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The G7 and EU Join China in Call for Space Debris and Collision Regulation

We got a wake-up call on May 12th when an external camera discovered that a piece of debris that was too small to track had hit the International Space Station. (Image: NASA/Canadian Space Agency)

Last month, the Chinese government published space situational awareness and traffic management regulations and procedures designed to guard against collisions in orbit and mitigate space debris, and this month, at the G7 summit, delegates from Canada, France, Germany, Italy, Japan, the USA, the UK, and the EU pledged to take action to tackle the growing hazard of space debris as our planet’s orbit becomes increasingly crowded.

They stated their commitment to “safe and sustainable use of space to support humanity’s ambitions now and in the future,” acknowledged the “the growing hazard of space debris and increasing congestion in Earth’s orbit” and agreed “to strengthen our efforts to ensure the sustainable use of space for the benefit and in the interests of all countries.”

They called upon all nations to work together, through groups like the United Nations Committee on the Peaceful Uses of Outer Space, the International Organization for Standardization, and the Inter-Agency Space Debris Coordination Committee, to preserve the space environment for future generations. 

Even Russia is talking about cooperation in space. In a recent interview, Vladamir Putin said they were not splitting off from the U.S. and moving forward with China. He denied reports that Russia was preparing to give or offer Iran a satellite technology that will enable it to target military targets and said, “We don’t want space militarized, in the same manner, we don’t want cyberspace militarized.” (That’s not very encouraging is it :-)?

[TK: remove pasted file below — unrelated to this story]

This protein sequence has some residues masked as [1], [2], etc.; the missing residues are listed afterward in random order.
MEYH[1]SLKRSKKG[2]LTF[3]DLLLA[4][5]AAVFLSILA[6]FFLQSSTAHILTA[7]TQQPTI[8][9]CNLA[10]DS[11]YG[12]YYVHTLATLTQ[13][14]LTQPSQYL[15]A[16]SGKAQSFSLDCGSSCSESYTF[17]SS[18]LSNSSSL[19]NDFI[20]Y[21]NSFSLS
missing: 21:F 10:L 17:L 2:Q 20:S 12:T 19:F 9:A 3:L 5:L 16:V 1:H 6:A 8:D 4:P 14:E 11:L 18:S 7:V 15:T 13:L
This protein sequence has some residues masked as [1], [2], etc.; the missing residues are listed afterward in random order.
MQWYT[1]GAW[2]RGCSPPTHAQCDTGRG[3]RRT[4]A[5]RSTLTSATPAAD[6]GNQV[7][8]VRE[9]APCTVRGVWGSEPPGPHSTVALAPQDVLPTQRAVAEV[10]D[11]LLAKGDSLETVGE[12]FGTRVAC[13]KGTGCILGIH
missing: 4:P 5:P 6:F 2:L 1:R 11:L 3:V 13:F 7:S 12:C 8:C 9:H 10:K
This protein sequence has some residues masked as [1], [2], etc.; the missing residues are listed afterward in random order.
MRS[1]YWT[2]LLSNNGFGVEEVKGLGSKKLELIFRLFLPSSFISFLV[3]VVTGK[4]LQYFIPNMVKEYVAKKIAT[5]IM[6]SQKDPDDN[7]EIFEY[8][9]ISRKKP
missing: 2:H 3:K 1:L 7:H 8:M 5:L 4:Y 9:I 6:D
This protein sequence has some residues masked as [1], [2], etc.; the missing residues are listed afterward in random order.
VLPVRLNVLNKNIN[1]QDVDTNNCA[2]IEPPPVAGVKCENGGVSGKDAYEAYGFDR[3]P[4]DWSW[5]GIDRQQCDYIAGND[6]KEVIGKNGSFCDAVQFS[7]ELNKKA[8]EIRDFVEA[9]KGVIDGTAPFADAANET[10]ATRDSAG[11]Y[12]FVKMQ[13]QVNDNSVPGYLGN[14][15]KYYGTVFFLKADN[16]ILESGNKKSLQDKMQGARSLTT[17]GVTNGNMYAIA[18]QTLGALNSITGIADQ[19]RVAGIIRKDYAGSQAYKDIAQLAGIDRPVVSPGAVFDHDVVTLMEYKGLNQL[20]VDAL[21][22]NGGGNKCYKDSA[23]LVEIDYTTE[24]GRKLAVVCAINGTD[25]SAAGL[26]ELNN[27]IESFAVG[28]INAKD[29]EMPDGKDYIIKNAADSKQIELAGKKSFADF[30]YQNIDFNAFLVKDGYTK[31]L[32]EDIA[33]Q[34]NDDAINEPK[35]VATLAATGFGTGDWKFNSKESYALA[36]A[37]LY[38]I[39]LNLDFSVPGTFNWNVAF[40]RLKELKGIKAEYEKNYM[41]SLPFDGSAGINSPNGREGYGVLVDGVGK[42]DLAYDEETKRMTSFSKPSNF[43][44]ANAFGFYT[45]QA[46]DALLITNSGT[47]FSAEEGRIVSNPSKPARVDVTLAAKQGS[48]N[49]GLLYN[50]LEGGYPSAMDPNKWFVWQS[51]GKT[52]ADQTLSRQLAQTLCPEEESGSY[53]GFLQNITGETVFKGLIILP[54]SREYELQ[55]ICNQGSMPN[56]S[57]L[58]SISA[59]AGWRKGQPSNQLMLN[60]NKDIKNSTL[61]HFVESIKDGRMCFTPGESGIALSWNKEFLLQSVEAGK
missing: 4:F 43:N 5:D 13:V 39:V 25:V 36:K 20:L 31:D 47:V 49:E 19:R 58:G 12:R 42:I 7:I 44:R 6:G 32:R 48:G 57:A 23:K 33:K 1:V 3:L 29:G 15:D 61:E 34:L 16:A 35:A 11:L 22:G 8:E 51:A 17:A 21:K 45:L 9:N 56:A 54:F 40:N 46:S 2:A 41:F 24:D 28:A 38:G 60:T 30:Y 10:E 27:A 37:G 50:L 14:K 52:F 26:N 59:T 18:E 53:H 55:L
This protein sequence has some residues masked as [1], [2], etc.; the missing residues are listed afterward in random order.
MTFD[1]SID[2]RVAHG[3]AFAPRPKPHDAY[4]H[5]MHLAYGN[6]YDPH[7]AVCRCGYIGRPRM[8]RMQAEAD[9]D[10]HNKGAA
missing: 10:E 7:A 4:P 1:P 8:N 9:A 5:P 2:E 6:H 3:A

These are positive steps that would seem to set the stage for cooperation, at least between the G7, EU, and China. The governments and agencies named above must collaborate on this issue, but they need input from the organizations that operate and monitor satellites like SpaceX, GuoWang, the U.S. Space Force, NASA, LeoLabs, etc. Let’s hope they act quickly because, with tens of thousands of low-Earth orbit satellites approved for launch, the clock is ticking.

By Larry Press, Professor of Information Systems at California State University

He has been on the faculties of the University of Lund, Sweden and the University of Southern California, and worked for IBM and the System Development Corporation. Larry maintains a blog on Internet applications and implications at cis471.blogspot.com and follows Cuban Internet development at laredcubana.blogspot.com.

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